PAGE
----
I don’t have a green thumb, but I know that plants need air, water, and sunlight. For this reason, they are not allowed in our moving trailers or moving containers. Not to mention, your plants can carry pests in the soil, and you don’t want those mixed with your stuff! So how do you go about moving live plants?
- First off, check with the state agriculture department in the state you are moving to. Many states have regulations about importing plants (Florida and California, for example) so you need to check with your particular states about their requirements. Don’t ignore this step! You could be fined for ignoring these regulations!
- Because live plants are on the “Do Not Ship” list, you will have to transport them in your own vehicle. For some people, this is simply too much of a hassle, so they don’t move their plants.
- If you aren’t attached to your plants, consider donating them. Contact local nursing homes or elderly care facilities to see if they take plant donations. A beautiful plant could really brighten a person’s room.
- If you want to move your plants, they need to be packed properly. To ensure no pests are moving with you before your move, put your plants in a plastic bag overnight with a flea collar. This should kill any pests. (This is not an instance of “more is better,” so don’t keep your plants in the plastic bag for longer than one night. You could cause harm to the plant.)
- Next, water your plants well. Most plants can live 7-10 days without water, so if you thoroughly water before the move, they should be fine during transport.
- To pack your live plants, line a box with plastic (in case the plants tips over during the move). Place the plant in the box and pad it with newspaper to make sure it is secure. Poke holes in the box to allow for air flow. Remember, plants need air, so don’t tape up the box airtight!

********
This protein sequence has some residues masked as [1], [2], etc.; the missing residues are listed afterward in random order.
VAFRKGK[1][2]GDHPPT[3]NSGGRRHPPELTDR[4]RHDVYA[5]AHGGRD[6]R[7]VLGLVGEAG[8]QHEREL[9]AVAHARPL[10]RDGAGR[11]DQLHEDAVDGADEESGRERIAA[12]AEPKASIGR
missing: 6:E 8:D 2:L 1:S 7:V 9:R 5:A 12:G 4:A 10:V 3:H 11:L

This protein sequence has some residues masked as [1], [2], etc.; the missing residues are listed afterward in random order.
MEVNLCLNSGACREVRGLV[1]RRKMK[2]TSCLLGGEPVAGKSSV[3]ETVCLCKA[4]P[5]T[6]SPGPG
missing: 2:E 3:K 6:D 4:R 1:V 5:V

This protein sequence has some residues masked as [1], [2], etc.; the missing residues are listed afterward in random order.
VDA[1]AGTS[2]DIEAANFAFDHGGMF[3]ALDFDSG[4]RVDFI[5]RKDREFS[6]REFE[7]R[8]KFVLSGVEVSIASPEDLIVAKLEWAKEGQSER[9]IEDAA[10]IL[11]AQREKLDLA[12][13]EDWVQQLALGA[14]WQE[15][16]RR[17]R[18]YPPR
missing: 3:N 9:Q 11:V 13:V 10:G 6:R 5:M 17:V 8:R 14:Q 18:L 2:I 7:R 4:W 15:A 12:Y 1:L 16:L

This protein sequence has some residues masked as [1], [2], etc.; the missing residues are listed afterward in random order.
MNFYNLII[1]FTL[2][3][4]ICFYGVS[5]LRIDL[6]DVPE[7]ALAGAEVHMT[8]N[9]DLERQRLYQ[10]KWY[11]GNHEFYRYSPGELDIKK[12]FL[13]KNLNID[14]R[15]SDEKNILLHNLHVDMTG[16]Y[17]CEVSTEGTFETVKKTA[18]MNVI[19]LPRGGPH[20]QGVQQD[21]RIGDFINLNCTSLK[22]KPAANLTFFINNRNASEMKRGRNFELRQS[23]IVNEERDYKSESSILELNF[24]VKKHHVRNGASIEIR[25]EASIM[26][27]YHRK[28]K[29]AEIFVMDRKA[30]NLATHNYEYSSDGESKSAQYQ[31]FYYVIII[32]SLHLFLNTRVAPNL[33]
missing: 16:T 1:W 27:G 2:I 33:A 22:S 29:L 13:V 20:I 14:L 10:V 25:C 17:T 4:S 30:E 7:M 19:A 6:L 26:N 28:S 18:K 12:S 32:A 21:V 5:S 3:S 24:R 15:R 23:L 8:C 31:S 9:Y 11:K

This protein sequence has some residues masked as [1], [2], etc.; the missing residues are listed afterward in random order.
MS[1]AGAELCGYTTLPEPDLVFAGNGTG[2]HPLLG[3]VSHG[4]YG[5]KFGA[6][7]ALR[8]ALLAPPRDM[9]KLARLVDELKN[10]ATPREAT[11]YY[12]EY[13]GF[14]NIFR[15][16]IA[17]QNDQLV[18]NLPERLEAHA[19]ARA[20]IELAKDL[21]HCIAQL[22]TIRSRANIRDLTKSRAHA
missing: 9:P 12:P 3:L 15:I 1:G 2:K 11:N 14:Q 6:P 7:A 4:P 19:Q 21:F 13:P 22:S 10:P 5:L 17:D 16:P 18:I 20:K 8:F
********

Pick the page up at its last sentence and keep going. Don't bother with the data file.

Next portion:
- If your plants are too big to move, you can take a cutting. Now, I sure don’t have a green thumb (I even killed a cactus once!), but taking a cutting is easy! In the morning (because that is when plants are freshest) make a clean cut on the area you want to take. Keep the ends moist by wrapping them in wet paper towels and securing it. Then wrap the stem in a florist’s plastic stem holder (you know, those plastic sleeves that bouquets come in…a florist will give you one if you ask!). If you are completing the move in a couple days, your cutting should be fine. If your move is taking longer than that, consider taking the cutting before moving day and planting it in a pot, then moving the potted plant.
- Whether it’s a potted plant or a cutting, be sure the car temperature is safe for the plant. If it is too hot or too cold, take the plant into the hotel with you overnight. Also, make sure the plant isn’t overheating in the sunlight of the car during travel.
- If you have questions about whether or not your plants will survive in the new climate of your new home, call a local nursery. They should be able to give you information on growing your plants at your new home.